By June 1866 the School – which by then numbered 130 boys and six masters – had settled into a routine. Rising every day in time for the first hour-long lesson at 7 am before breakfast at 8 am, long days of lessons were punctuated by twice-weekly exercise which consisted of runs for most and cricket for a few. There was also the option of using the small gymnasium in what is now the Chapel corridor, the equipment having been donated by the Headmaster.
There were surprisingly few restrictions on what the boys did in the considerable amount of spare time they had. Although the Village was out of bounds, almost anywhere else could be explored and locals recalled the boys’ increasingly familiar blue caps could be spotted all around the area on Sundays, with Winterfold and Pitch Hill favourite destinations. Small shops and houses selling beer, lemonade and sweets dotted the area, and those on Smithwood Common were so popular that they too eventually had to be declared out of bounds.
From April, cricket had been played on the Common and rudimentary nets were erected at the bottom of the South Field. Coaching was supervised by William Brayshaw, a 22-year-old Cambridge graduate who had joined at Easter. The first match played by the School took place on June 8 when a scratch side raised by Albert Napper, the Village and School doctor, was beaten by ten wickets. Three days later came the first-ever inter-school game when the School were beaten by an innings by a second-string side from Hurstpierpoint. The School side was young, with the oldest player being 16 and the youngest 12. The average age was barely 14.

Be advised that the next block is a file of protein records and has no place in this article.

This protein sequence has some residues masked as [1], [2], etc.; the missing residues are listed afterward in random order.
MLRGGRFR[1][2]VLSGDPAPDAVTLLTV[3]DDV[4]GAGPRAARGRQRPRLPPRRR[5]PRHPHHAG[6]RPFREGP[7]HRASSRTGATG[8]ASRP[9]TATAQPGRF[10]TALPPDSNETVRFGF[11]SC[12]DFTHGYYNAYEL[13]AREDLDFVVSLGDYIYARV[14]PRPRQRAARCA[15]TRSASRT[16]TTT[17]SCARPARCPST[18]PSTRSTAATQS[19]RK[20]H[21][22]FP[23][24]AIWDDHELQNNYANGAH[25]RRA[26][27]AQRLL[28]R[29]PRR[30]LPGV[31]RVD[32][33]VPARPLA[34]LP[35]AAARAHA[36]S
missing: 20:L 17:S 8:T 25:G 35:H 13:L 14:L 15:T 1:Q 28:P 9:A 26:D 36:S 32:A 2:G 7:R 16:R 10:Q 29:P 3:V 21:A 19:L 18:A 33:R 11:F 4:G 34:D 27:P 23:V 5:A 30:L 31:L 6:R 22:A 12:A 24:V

An event of more importance to the wider community came in early June with the opening of the first Tuck Shop. A local lady, Mrs Ede, was recruited to run it and a premises opened on Horseshoe Lane in what is now Mason’s Cottage. Mrs Ede kept half the profit, while the other half went to the School Games Fund which was administered by a committee consisting of the Headmaster, another master, a prefect and a non-prefect picked by the School. The arrangement whereby the tuck shop funded general games continued until after World War One.
The first external examination (of progress more than of individuals) also took place in June when Henry Roby, the secretary to the Commission of Middle-Class Education, visited to examine the higher forms. His report was considered promising.